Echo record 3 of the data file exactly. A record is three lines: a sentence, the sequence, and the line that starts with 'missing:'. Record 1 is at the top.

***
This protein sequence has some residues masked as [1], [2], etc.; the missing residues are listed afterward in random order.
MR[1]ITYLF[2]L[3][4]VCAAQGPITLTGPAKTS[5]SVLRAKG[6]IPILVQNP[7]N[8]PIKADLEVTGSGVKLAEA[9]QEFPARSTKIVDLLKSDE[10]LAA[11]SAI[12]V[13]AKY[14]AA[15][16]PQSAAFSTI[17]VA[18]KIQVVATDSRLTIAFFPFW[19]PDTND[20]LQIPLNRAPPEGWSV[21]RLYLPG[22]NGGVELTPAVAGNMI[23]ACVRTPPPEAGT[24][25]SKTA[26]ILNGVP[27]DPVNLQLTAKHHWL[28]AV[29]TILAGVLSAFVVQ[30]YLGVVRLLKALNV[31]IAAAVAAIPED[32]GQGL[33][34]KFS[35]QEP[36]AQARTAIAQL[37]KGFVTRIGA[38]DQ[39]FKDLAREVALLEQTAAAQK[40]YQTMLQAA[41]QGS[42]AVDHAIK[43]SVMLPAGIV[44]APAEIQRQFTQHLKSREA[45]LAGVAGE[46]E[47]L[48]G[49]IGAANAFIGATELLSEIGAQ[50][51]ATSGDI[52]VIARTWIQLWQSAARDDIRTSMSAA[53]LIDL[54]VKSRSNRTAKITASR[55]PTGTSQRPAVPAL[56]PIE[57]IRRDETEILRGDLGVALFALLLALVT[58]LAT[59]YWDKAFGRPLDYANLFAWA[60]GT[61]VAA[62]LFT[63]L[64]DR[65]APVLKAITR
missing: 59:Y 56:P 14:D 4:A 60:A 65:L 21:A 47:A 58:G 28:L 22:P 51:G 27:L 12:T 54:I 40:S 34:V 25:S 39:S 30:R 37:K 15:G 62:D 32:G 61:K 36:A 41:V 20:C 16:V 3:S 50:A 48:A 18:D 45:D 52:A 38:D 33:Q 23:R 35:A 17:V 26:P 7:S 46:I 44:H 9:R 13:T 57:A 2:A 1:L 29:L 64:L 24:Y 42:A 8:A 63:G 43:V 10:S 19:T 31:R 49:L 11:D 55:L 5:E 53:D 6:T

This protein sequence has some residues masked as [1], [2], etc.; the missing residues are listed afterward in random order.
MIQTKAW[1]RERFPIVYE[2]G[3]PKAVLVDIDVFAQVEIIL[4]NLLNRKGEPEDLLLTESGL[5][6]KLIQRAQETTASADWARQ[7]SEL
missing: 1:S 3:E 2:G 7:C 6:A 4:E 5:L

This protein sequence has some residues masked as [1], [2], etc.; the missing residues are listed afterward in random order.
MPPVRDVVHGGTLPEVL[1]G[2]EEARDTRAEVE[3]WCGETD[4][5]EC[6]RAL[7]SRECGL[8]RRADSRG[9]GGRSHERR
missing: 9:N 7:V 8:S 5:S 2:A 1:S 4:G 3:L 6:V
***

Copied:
This protein sequence has some residues masked as [1], [2], etc.; the missing residues are listed afterward in random order.
MPPVRDVVHGGTLPEVL[1]G[2]EEARDTRAEVE[3]WCGETD[4][5]EC[6]RAL[7]SRECGL[8]RRADSRG[9]GGRSHERR
missing: 9:N 7:V 8:S 5:S 2:A 1:S 4:G 3:L 6:V